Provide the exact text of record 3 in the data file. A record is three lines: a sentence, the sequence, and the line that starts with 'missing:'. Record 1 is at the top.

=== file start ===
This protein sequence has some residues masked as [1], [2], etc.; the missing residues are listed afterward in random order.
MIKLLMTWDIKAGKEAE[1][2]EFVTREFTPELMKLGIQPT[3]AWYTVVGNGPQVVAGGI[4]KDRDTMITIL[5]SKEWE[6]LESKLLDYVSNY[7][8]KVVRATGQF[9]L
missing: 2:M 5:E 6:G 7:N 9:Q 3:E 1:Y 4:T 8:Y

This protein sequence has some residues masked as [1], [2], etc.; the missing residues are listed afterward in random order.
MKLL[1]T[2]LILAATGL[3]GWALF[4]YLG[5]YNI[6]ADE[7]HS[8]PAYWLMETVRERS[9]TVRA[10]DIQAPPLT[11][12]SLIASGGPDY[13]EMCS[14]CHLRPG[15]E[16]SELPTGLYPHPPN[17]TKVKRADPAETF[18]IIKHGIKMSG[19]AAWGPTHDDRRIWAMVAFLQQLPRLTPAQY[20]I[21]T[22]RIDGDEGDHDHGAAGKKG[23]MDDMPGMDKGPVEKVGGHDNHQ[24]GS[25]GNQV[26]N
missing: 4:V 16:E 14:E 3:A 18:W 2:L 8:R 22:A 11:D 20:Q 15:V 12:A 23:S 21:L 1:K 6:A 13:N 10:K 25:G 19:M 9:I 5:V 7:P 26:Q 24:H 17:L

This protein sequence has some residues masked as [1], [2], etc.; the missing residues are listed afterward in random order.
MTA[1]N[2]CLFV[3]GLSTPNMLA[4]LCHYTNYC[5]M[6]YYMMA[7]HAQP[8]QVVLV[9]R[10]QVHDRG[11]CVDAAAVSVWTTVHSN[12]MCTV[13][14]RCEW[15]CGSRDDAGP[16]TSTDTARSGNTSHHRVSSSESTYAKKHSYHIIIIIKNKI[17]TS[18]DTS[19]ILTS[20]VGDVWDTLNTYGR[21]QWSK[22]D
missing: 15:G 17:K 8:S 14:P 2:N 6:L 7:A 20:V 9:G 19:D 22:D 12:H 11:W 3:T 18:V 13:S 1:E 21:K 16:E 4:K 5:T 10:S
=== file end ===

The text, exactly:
This protein sequence has some residues masked as [1], [2], etc.; the missing residues are listed afterward in random order.
MTA[1]N[2]CLFV[3]GLSTPNMLA[4]LCHYTNYC[5]M[6]YYMMA[7]HAQP[8]QVVLV[9]R[10]QVHDRG[11]CVDAAAVSVWTTVHSN[12]MCTV[13][14]RCEW[15]CGSRDDAGP[16]TSTDTARSGNTSHHRVSSSESTYAKKHSYHIIIIIKNKI[17]TS[18]DTS[19]ILTS[20]VGDVWDTLNTYGR[21]QWSK[22]D
missing: 15:G 17:K 8:S 14:P 2:N 6:L 7:A 20:V 9:G 19:D 22:D 12:H 11:W 3:T 18:V 13:S 1:E 21:K 16:E 4:K 5:T 10:S